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Pope visits former Colombia war zone to preach forgiveness

Pope Francis arrives to celebrate Mass in Villavicencio, Colombia, Friday, Sept. 8, 2017. Pope Francis beatified two priests killed during Colombia's years of political violence and guerrilla warfare, declaring them martyrs who died out of hatred for the Catholic faith. (AP Photo/Ricardo Mazalan)

VILLAVICENCIO, Colombia (AP) — Pope Francis traveled Friday to an area once besieged by leftist rebels to pray with victims of Colombia’s long conflict and urge them to overcome their grief by forgiving their former assailants.

At an open-air Mass in the central city of Villavincencio, Francis praised those who had resisted “the understandable temptation for vengeance” and instead sought out peace. He said their choice in no way legitimized the injustices they suffered, but rather showed a willingness to build a peaceful future together.

“Every effort at peace without sincere commitment to reconciliation is destined to fail,” he warned.

The highlight of his daylong visit was to be the Vatican has termed a “great prayer meeting for national reconciliation,” bringing victims and victimizers together before a poignant symbol of the conflict: a mutilated statue of Christ rescued from a church destroyed in a rebel mortar attack.

It was bound to be a deeply emotional gathering for Francis, who has made reconciliation the central theme of his five-day visit to Colombia after promising to visit the country upon the signing of last year’s peace deal with the Revolutionary Armed Forces of Colombia.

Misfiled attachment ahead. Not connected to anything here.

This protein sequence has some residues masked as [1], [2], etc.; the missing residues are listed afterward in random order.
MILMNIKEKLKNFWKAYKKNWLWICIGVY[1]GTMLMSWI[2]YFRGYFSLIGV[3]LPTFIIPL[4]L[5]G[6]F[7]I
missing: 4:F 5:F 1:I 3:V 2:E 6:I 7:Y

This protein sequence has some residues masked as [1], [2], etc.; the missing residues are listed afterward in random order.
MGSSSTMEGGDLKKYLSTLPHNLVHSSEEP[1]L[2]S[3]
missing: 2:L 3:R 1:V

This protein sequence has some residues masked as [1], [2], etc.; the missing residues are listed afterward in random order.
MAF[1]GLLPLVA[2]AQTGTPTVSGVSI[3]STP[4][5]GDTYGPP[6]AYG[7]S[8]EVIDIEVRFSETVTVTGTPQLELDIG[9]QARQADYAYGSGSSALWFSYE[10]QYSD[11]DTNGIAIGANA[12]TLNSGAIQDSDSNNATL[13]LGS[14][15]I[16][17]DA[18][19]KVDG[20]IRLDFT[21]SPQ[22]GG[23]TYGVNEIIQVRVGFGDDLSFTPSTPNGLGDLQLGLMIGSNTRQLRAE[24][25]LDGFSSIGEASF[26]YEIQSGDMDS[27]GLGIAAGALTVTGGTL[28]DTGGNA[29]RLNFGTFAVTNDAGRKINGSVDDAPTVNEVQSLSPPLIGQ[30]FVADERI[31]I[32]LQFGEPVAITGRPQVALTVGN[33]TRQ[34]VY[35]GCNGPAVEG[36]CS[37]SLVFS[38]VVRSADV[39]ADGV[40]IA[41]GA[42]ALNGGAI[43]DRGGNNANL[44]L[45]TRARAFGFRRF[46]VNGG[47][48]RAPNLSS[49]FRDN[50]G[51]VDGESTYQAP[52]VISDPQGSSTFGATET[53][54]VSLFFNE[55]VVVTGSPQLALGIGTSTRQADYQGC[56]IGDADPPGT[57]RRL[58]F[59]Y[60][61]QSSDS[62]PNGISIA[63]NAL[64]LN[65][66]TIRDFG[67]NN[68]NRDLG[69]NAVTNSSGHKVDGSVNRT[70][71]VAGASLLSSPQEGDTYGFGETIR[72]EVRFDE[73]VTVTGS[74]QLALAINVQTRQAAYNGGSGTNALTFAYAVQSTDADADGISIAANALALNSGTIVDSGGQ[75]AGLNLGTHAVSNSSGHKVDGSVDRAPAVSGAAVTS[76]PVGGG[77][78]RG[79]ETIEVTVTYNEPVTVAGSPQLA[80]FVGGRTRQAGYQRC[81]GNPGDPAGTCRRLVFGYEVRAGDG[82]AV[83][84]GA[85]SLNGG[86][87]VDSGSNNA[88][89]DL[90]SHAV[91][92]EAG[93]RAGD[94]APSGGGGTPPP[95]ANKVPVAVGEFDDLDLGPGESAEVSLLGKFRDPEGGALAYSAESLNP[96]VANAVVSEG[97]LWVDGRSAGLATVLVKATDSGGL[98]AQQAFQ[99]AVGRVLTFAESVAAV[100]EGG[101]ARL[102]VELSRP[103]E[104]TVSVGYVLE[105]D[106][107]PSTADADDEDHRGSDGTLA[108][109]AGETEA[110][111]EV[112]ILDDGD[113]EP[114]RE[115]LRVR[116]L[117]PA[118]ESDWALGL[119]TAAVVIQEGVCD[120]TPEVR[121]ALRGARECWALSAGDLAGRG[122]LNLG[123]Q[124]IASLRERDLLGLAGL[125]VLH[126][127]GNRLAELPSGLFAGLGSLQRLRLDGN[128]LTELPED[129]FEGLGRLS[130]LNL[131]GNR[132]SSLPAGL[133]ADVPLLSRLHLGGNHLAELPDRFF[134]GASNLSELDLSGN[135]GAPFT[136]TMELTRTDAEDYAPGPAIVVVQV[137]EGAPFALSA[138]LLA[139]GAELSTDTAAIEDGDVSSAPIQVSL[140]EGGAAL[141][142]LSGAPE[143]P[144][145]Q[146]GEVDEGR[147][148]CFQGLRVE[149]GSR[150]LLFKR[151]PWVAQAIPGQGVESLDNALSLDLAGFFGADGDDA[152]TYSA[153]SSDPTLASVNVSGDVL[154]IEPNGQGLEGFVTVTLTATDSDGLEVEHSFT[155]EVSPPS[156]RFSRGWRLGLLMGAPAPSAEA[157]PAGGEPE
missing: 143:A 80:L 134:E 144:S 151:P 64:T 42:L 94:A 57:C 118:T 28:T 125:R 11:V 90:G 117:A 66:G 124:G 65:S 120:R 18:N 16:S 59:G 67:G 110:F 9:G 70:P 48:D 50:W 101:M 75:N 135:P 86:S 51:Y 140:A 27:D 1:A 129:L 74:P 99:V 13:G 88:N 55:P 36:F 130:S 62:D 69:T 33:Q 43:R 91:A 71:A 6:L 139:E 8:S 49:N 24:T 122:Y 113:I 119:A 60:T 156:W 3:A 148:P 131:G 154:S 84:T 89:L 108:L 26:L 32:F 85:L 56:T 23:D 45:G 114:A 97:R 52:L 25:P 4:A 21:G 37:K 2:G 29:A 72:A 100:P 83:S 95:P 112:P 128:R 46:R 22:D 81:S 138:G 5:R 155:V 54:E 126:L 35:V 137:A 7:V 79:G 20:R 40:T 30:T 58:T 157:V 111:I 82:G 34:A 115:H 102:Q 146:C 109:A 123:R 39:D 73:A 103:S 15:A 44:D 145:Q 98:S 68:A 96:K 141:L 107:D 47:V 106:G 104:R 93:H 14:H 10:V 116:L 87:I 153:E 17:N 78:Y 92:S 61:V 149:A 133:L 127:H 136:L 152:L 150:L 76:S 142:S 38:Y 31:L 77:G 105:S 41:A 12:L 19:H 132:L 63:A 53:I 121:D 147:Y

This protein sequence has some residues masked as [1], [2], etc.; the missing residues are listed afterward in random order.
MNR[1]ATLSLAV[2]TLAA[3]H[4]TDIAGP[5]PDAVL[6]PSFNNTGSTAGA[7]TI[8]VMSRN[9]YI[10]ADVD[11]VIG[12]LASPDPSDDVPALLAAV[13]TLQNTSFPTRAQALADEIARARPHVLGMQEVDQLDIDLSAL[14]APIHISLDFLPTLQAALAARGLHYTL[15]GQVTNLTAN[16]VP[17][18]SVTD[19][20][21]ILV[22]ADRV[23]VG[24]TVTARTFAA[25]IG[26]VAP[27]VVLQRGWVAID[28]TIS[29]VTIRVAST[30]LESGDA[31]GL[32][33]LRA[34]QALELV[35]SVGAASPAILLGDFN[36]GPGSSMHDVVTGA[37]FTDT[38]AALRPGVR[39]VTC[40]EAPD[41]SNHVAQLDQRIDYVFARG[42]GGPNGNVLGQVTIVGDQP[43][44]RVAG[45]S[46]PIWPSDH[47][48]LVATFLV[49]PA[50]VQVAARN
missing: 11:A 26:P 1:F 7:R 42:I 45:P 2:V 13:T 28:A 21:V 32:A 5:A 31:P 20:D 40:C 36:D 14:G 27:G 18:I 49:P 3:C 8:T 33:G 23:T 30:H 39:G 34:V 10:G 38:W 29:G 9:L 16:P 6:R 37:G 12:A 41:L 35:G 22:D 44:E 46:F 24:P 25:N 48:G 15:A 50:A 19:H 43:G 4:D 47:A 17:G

The event was drawing thousands of victims from all walks of life: soldiers who lost limbs clearing land mines, mothers whose children were forcibly recruited by the rebels never to be seen again and farmers driven off their land by right-wing paramilitary groups.

Ahead of the event, the former commander of the FARC published a public letter in which he asked Francis for forgiveness.

“Your frequent reminders about the infinite mercy of God move me to beg for your forgiveness for any tear or pain we’ve caused Colombian society or any of its individuals,” wrote Rodrigo Londono, better known by his nom de guerre Timochenko.

The longtime rebel commander, who is undergoing medical treatment in Cuba following a stroke, said he regretted that he was unable to be present for Francis’ visit. Declaring himself a “devout admirer” of the first Latin American pope, he praised Francis’ insistence on the dignity of every human being and outspoken criticism of an economic system in which rich nations loot the riches of poorer ones.

In another sign that the pope’s message of reconciliation may be getting through to the deeply polarized nation, the mayor of Medellin confirmed that President Juan Manuel Santos will pray together Saturday at a Mass in Colombia’s second-largest city with his predecessor and arch-rival, President Alvaro Uribe. Previously the two had refused to appear together at any papal events.

The two former allies split over Santos’ signing of a peace deal with the FARC and their feud has hampered the chances of successful implementation of the accord. Francis has tried to bring the two together, sponsoring a face-to-face meeting at the Vatican last December after Uribe led the opposition that narrowly rejected the original accord in a nationwide referendum.

Among those attending the reconciliation event in Villavicencio was Lucrecia Valencia, who lost her husband and son, as well has her own right arm and left leg, when they were going out for firewood near their home. Her town was for years engulfed by violence and she said she wants the world to know that the country’s peace is fragile. She said the land mine that upended her life in 2009 was likely planted by another rebel group, the National Liberation Army, or ELN, which remains active in many parts of the country.